|Publication number||US8065823 B2|
|Application number||US 12/641,369|
|Publication date||Nov 29, 2011|
|Filing date||Dec 18, 2009|
|Priority date||Dec 18, 2009|
|Also published as||US20110146112|
|Publication number||12641369, 641369, US 8065823 B2, US 8065823B2, US-B2-8065823, US8065823 B2, US8065823B2|
|Inventors||Thomas D. Morrell|
|Original Assignee||Briggs & Stratton Corporation|
|Export Citation||BiBTeX, EndNote, RefMan|
|Patent Citations (27), Referenced by (5), Classifications (9), Legal Events (2)|
|External Links: USPTO, USPTO Assignment, Espacenet|
Snow blowers are frequently used to assist in the removal of snow from sidewalks, driveways, parking lots and other surfaces. When moving across uneven terrain, traction of the snow blower is sometimes lost and snow is not always cleanly removed.
Frame 22 comprises one or more structures supporting the remaining components of snow blower 20. In the example illustrated in which snow blower 20 is a walk-behind snow blower, frame 22 supports axle 24, wheels 26, engine 28, drive transmission 30, auger 32, impeller 34, snow discharge transmission 36 and snow discharge housing 38. Frame 22 further supports handles or grips 40 and controls 42. In other embodiments where snow blower 20 comprises a riding snow blower, frame 22 may additionally support a seat and may be supported by a greater number of wheels, tracks or other ground propulsion members. In embodiments where snow blower 20 is mounted to another vehicle, such as a lawnmower, all terrain vehicle, truck or the like, frame 22 may or may not support axle 24 and wheels 26 and may be configured to be removably mounted to the vehicle. In embodiments where snow blower 20 is powered by the engine or other torque source of the vehicle to which snow blower 20 is mounted, frame 22 may not support an engine, such as engine 28, and may alternatively merely comprise a mounting structure or bracket supporting auger 32, impeller 34 and discharge housing 38 and facilitating their connection to the vehicle. Frame 22 may have a variety of different sizes, shapes and configurations depending upon the machine or method by which snow blower 20 is moved across the terrain.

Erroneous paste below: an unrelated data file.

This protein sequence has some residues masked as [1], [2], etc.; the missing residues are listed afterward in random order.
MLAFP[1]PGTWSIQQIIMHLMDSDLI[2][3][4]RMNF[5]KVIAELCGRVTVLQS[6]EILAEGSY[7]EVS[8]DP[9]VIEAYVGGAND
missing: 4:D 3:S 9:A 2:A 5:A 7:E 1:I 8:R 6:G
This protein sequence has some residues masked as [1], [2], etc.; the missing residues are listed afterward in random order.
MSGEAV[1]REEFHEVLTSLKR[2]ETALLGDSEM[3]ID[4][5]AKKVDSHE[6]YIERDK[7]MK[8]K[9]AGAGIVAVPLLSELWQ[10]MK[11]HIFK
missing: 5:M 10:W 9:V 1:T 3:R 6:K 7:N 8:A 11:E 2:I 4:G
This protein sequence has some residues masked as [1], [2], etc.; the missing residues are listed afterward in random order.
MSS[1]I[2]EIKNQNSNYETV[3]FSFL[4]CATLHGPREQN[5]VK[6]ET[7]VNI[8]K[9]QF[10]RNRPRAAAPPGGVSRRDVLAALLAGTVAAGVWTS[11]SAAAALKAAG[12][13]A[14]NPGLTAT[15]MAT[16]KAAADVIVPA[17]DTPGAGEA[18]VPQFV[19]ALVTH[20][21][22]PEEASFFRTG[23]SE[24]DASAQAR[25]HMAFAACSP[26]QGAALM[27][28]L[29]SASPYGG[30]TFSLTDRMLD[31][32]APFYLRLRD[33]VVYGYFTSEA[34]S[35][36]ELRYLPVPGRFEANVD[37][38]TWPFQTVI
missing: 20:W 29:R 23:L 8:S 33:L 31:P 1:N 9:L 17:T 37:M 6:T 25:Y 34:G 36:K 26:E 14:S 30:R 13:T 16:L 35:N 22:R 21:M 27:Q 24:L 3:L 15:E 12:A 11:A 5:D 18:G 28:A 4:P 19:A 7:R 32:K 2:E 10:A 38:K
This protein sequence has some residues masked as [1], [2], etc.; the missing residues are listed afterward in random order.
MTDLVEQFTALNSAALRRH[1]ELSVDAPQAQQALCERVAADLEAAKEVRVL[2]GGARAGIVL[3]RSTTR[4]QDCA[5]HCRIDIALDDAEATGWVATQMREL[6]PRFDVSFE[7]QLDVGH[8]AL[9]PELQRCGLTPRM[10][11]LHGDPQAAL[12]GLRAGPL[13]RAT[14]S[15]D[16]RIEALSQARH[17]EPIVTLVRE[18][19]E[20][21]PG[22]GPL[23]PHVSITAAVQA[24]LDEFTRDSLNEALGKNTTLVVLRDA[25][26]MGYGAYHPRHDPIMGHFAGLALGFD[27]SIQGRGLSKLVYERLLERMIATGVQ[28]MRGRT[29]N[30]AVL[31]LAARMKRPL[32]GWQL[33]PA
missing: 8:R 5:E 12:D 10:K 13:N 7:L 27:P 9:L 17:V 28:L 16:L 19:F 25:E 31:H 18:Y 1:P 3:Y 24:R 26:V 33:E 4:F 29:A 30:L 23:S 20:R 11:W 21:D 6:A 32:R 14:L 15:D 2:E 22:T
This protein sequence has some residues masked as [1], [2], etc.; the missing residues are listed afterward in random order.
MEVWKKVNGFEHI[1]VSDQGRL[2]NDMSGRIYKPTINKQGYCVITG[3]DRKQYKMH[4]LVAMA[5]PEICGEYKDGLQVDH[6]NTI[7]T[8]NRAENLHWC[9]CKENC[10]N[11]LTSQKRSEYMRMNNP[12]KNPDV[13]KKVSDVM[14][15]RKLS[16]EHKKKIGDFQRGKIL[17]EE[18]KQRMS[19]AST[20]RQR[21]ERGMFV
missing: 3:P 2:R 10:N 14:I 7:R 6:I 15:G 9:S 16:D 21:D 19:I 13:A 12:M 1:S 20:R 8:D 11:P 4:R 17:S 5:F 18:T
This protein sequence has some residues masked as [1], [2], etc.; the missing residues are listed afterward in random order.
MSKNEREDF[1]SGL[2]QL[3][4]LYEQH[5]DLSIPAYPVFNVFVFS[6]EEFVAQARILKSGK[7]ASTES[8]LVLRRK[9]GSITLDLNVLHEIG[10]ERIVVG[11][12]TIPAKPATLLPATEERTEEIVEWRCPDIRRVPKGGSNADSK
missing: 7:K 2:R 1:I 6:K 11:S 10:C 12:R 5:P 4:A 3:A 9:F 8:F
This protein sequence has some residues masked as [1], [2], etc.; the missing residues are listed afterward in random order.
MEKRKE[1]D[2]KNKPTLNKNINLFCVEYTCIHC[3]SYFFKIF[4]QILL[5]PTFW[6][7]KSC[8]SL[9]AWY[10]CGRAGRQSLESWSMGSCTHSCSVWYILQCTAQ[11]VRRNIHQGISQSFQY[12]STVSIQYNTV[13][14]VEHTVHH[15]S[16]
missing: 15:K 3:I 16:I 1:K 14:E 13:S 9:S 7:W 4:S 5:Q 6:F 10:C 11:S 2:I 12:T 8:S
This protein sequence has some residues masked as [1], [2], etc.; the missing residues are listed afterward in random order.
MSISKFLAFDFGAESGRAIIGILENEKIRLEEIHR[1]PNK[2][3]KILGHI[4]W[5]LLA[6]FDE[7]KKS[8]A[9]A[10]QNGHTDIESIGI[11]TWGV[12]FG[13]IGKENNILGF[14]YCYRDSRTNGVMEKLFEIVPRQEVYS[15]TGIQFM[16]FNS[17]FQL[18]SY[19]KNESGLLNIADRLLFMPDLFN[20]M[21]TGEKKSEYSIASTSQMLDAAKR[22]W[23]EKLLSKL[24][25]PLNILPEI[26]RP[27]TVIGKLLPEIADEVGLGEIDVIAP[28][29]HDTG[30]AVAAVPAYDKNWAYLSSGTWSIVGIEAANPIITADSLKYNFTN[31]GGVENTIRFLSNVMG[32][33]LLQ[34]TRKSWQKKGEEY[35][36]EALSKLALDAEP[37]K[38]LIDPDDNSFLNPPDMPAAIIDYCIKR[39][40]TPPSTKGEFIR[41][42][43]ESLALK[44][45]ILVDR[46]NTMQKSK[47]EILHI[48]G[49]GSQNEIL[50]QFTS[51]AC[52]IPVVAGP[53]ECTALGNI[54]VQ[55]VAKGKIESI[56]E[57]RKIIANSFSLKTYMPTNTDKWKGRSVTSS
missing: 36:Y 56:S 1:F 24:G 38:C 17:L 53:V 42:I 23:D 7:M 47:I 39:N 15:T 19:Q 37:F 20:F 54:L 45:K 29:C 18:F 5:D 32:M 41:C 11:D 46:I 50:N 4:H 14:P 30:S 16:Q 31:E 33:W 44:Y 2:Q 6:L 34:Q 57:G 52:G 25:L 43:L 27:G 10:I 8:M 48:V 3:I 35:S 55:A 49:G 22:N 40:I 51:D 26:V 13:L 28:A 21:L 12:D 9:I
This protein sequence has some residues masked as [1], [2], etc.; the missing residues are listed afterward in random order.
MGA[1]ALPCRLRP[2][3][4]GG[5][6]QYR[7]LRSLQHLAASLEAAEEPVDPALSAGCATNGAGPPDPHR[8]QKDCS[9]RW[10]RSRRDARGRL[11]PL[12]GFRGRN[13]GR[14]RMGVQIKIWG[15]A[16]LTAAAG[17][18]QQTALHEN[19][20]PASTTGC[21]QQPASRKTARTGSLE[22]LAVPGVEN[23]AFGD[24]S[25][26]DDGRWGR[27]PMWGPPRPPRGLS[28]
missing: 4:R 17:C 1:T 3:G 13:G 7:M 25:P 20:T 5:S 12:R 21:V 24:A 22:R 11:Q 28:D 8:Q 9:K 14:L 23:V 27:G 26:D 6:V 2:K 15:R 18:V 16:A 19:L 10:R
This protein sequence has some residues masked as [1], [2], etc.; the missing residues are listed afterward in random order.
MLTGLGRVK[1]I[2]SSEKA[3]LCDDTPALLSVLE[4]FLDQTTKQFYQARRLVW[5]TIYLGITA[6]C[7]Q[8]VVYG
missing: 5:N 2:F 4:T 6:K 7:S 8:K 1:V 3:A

Axle 24 is supported by frame 22 and rotationally supports wheels 26 (both of which are shown in
Wheels 26 are joined to axle 24 so as to elevate and support frame 22 above the terrain 52. Wheels 26 further facilitate movement of snow blower 20 across terrain 52. In the example illustrated, wheels 26 are rotationally driven to propel snow blower 20. In other embodiments, wheels 26 may be physically pushed by a person or other vehicle. In some embodiments, wheels 26 may be replaced with one of more tracks or other ground engaging members. In embodiments where snow blower 20 is supported along the terrain by another vehicle, axle 24 as well as wheels 26 may be omitted.
Engine 28 comprises an internal combustion engine supported by frame 22 and operably coupled to wheels 26 by drive transmission 30 so as to drive wheels 26. Engine 28 is further operably coupled to auger 32 and impeller 34 by discharge transmission 36 so as to rotationally drive auger 32 about axis 56 and so as to rotationally drive impeller 34 about axis 54. In other embodiments, engine 28 may alternatively only drive auger 32 and impeller 34. In other embodiments, other mechanisms may be used to drive auger 32, impeller 34 or drive wheels 26.
Transmission 30 (schematically shown) comprises a series or arrangement of structures configured to transmit torque from engine 28 to axle 24 or wheels 26. Likewise, auger transmission 36 comprises a series or arrangement of structures configured to transmit torque from engine 28 to auger 32 and impeller 34. Examples of such structures include, but are not limited to, drive shafts and driven shafts, chain and sprocket arrangements, belt and pulley arrangements, gear trains and combinations thereof. In one embodiment, transmission 36 is disposed on both sides of impeller 34, wherein transmission 36 extends between engine 28 and impeller 34 and wherein transmission 36 further extends between impeller 34 and auger 32. For example, in one embodiment, transmission 36 may include a bevel gear between impeller 34 and auger 32 for converting torque about axis 54 from impeller 34 to torque about axis 56 for auger 32.